Airbus is a proven, world-renowned leader in the global aerospace industry. However, for over 20 years, it is also active in the agricultural sector. Currently Airbus operates, together with French farmers from the Region of Toulouse, a program called Farmstar which has been created for the development of precision agriculture from information received from satellite and aerial imagery.
We met Daniel, the Israeli representative of Airbus Defence and Space at Agrisrael 4.0; a 3-day convention held between 23-25 June. The convention was a collaboration between the Israel Export Institute (IEICI), the Ministry of Agriculture, and the Foreign Trade Administration at the Ministry of Economy and Industry. The convention’s objective was to serve as a meeting place and connect between agricultural startups and companies from all around the world seeking innovation and technologies for their companies, projects as well as for investment purposes.
“Airbus has been manufacturing satellites for many years,” says Daniel, and elaborates: “Today the field is no longer the exclusive domain of governments. Any private entity can send a satellite into space and use the images. Airbus identified the business potential satellite imagery holds for agriculture and the environment in a way that corresponds with current environmental and sustainability trends. The goal and challenge,” he adds, “are to transform the data obtained from the satellite imagery into useful and valuable information.”
“We are here to develop and expand satellite imagery usage not only for the growers but for the entire agribusiness sector (seed, fertilizers, irrigation, as well as engineering, and automation companies). Because space and aerial imagery are worthless without daily, ongoing analysis,” he explains, “the intent is to develop services from the imagery we receive from space. We will provide the raw data while the companies will pile their aggregated added value obtained from their sources (sensors, agronomists, AI, etc.) to develop services. More and more companies are entering this field, and their progress will contribute to the entire sectors’ growth.”
Daniel also talks about the collaboration between Airbus and Manna, a young Israeli company established as a Rivulis subsidiary and operating in the irrigation intelligence domain. “The collaboration between us was the outcome of our desire to join forces with a company that is already active in the agricultural sphere with the capacity to advance analyses received from satellite imagery, providing growers with smart agronomic insights”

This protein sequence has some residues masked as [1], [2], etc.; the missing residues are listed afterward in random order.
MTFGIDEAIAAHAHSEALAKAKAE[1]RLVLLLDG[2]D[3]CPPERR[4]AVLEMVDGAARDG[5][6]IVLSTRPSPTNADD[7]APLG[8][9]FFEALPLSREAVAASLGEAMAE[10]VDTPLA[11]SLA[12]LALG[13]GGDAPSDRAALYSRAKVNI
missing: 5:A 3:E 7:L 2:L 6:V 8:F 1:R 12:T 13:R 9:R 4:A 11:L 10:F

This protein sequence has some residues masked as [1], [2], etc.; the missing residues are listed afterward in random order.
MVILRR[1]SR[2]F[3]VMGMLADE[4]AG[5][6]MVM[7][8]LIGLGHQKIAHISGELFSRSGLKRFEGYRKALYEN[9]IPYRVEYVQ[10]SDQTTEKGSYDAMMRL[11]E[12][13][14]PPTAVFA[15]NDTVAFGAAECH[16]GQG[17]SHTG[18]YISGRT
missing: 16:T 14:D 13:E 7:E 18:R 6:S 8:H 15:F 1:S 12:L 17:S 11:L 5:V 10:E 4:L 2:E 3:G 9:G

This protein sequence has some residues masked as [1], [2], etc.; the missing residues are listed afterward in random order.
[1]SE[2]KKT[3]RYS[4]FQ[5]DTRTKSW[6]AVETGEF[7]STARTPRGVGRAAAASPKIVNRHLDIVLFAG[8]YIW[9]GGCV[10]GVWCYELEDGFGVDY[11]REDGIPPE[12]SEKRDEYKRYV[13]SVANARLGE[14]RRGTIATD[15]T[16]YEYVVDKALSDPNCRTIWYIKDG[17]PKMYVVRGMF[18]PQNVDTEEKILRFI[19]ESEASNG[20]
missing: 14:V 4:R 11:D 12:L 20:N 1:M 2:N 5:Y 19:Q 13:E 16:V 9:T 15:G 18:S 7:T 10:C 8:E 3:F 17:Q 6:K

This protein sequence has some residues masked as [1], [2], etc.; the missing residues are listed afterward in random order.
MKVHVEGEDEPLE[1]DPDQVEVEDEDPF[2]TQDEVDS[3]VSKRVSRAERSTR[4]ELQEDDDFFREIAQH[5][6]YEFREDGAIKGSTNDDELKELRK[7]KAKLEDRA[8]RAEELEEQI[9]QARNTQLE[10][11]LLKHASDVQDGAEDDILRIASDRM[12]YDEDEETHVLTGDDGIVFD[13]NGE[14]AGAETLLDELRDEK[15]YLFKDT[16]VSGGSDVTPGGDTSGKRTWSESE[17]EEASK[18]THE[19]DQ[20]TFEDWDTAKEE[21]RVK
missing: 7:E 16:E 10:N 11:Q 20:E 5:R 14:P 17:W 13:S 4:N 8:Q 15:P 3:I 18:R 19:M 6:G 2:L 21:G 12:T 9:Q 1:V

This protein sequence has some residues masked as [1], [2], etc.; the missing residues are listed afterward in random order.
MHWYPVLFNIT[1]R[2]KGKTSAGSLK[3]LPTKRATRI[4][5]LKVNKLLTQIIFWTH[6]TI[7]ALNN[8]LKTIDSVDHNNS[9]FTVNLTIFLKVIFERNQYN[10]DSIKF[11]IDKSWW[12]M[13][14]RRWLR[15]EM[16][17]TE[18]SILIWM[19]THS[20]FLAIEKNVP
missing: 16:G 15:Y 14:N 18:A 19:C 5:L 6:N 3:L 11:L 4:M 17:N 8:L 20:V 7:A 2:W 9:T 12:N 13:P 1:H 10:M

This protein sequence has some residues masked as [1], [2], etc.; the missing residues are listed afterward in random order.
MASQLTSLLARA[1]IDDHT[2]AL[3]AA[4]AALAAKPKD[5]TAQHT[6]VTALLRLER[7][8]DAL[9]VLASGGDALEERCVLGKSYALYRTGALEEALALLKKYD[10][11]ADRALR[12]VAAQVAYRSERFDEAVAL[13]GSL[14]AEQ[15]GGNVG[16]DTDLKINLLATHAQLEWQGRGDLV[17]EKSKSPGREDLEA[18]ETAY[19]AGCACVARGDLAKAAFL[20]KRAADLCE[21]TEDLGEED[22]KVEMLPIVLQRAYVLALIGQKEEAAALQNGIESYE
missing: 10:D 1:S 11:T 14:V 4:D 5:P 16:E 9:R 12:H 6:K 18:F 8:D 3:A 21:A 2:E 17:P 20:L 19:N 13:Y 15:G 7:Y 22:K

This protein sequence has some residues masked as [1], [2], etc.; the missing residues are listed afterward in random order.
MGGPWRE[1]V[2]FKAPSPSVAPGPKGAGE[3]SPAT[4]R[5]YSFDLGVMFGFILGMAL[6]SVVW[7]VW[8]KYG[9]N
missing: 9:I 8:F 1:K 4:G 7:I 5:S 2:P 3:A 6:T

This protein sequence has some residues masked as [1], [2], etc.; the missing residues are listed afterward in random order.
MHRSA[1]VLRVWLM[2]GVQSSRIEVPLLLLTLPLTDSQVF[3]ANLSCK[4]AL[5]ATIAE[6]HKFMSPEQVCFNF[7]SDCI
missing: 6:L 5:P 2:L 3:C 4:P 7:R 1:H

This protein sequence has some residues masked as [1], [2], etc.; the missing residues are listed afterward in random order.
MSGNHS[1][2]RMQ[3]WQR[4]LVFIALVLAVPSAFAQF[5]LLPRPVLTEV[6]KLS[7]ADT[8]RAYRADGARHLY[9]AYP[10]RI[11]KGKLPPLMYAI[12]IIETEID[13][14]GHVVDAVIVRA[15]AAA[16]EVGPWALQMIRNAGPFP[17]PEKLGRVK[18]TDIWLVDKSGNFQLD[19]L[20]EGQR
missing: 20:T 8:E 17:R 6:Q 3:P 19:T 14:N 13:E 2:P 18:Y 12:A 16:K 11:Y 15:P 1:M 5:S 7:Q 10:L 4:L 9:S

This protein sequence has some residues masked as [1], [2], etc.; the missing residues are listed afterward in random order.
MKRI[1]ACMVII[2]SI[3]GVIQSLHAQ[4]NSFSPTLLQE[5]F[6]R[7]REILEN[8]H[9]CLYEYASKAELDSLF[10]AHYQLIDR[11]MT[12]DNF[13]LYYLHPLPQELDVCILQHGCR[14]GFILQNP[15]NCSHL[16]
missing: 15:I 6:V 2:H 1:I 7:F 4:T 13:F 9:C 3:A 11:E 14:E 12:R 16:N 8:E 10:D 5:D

At a fireside chat held during the Agrisrael convention, Daniel joined on stage with Eyal Mor, Manna’s CEO, who summarized the story and challenge of the collaboration between the two companies: “At the end of the day, it is about people. Once you have found people who share the same passion as you do and are willing to move forward for the benefit of the growers, it will work.”
“Just a few years back,” Daniel adds, “farmers used information obtained from soil measurements (temperature, humidity, etc.) and the agronomist would analyze the data.
Over the past few years, information is obtained from satellite and aerial imagery. Today, the challenge is to make the information accessible and usable, helping farmers in their decision-making processes to achieve better cultivation outcomes and higher profitability. Foreseeing the future,” says Daniel, “we aspire to become a major data services provider for agriculture.”
Mentioning the future, Daniel shared with us a little more: “Using satellites in the private sector is expected to grow and include other areas such as the civil aspects of homeland security, marketing and maritime. As a result, new satellite operators will enter the market; more information will accumulate and become available whereas companies will be motivated to develop aerial and satellite imagery-related services that will be readily available for use via apps.”